News

Actions

Knowlton's son says documents released may taint PGPD Citizen Academy case

Son fears documents released may taint case
Posted at 7:21 PM, Mar 16, 2017
and last updated 2017-03-16 21:20:32-04

The son of a Punta Gorda librarian killed during a citizen's Police Academy in Punta Gorda is speaking out after the city released investigative documents detailing the deadly shooting.

Former Punta Gorda Police officer Lee Coel shot Mary Knowlton last August with a gun that was supposed to be loaded with blanks. He's now facing felony manslaughter and has been fired. Police Chief Tom Lewis is facing culpable negligence and remains on administrative leave.

Meanwhile, the State Attorney's Office is now at odds with the city claiming it may have jeopardized the case by releasing some of those documents.

Mary Knowlton's son, Steven Knowlton, tells four in your corner there's one call etched in his mind for life. 

"I got a call from my dad and said mom's been shot. She's dead and I just yelled, 'how did she end up on the other end of the gun?"

Knowlton says he's surprised Coel was picked to play the role during the class exercise.

"He had been in trouble in the past. He's been careless. Other officers have stated that he has been careless with his gun," Knowlton said. "It's just astonishing how many facts have come out as far as the carelessness of everything that was handled."

The City of Punta Gorda released hundreds of investigative documents Wednesday detailing the deadly shooting. Knowlton tells Four In Your Corner he and his family found out after seeing a haunting image of his mother immediately after being shot that aired on another news station. 

"We were totally left in the dark," he said. "That's a picture that will stay in my mind forever. I thought that was pretty heartless."

Knowlton says the State Attorney's Office told him the documents given to the city were meant to be used to conduct an internal investigation not share the information with the public until after, fearing the release of the documents may taint the outcome of the case.

"I'm not sure what the motive was but we were told by the State Attorney and our lawyer that it wasn't done correctly and the city shouldn't have put on this report right away."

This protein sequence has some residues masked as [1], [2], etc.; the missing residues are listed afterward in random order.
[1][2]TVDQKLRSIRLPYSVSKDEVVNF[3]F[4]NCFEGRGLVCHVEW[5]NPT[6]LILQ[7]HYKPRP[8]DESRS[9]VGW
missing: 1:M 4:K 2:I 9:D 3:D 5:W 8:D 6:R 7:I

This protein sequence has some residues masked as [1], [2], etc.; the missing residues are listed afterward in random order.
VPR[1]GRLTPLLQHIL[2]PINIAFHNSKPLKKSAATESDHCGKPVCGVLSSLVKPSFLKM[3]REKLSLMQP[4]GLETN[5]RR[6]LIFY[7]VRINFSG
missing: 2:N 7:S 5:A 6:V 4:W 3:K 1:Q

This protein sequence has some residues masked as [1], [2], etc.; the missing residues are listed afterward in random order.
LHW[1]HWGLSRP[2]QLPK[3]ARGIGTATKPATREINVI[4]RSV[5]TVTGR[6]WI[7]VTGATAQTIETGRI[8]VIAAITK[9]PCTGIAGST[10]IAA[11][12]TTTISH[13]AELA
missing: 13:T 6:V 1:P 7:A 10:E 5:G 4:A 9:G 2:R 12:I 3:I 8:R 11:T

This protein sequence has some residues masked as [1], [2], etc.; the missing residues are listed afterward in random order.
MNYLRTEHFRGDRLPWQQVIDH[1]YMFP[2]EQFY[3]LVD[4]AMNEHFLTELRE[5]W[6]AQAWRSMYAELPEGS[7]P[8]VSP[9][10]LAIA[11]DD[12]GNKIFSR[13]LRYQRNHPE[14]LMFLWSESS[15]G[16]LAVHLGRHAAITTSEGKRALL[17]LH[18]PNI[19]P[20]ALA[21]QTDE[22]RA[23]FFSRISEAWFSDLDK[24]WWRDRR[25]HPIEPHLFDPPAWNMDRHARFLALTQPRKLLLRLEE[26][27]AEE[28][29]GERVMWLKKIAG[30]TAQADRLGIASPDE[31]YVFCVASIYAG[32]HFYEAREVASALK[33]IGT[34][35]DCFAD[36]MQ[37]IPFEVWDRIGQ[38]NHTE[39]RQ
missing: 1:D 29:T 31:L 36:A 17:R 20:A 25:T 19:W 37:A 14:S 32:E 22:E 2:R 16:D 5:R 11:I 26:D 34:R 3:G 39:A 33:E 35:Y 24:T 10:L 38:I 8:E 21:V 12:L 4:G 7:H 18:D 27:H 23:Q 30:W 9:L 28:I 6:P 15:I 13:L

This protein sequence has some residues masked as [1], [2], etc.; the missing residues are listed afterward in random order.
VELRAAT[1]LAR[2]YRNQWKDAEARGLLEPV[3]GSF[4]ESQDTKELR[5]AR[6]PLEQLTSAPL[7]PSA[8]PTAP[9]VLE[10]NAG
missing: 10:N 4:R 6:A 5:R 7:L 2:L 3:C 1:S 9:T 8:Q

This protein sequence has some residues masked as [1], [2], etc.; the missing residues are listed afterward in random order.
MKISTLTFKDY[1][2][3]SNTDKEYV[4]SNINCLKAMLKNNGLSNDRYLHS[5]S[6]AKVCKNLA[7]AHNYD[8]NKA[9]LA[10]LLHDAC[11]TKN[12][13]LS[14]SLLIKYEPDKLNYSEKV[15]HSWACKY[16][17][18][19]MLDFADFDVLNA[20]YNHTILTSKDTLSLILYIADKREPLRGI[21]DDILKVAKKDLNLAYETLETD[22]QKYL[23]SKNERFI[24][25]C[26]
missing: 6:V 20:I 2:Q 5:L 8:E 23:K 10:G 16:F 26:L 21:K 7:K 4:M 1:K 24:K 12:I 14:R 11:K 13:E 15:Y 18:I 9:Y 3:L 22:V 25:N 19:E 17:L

Four In Your Corner reached out to Bulldog Strategy Group, the public relations firm hired by the City of Punta Gorda that disseminated the case and substantial parts of the report. A spokesperson told Four In Your Corner proper procedures were followed and that they were cleared to release the documents in response to multiple records requests for the FDLE investigative information, adding that they spent three days checking the records to make any necessary redaction including statements from Chief Lewis, Officer Coel, or any pictures of the autopsy.

When asked if any victim advocates reached out to the family to let them know the new information would be released, the spokesperson told Four In Your Corner the company reached out to Knowlton's church pastor to explain they would be responding to the public records requests later in the day and asked to speak with Mr. Knowlton.

Four In Your Corner spoke to a criminal defense attorney to get perspective on Knowlton's concerns. Stuart Pepper is not affiliated with the case.

Pepper says the city didn't do anything wrong by releasing the documents because they're public record meaning they're available to anyone. He says it's up to lawyers to sift out members of the jury who can't render a fair verdict.

"It's public record. It's best for the community to know what's going on at all stages," he said.

This is the statement sent from the public relations firm hired by the City of Punta Gorda:

"We're a government entity, which means we have an obligation to respond to records requests in a timely manner. We had received multiple records requests for the FDLE investigative information. Based on the State Attorney's letter from March 3, it was clear to us the records were confidential until the defense counsel received the records through discovery, which happened this past Sunday, as confirmed by the case status posted on the Charlotte County Clerk of Courts website. Once we confirmed the information was public, we spent three days checking the records for any public records exemptions, as noted on our website, and making appropriate redactions. Once we had confirmed the information had been redacted, we made the requested information public. We did not release statements from Lewis or Coel, nor did we release any autopsy photographs. Those records are exempt."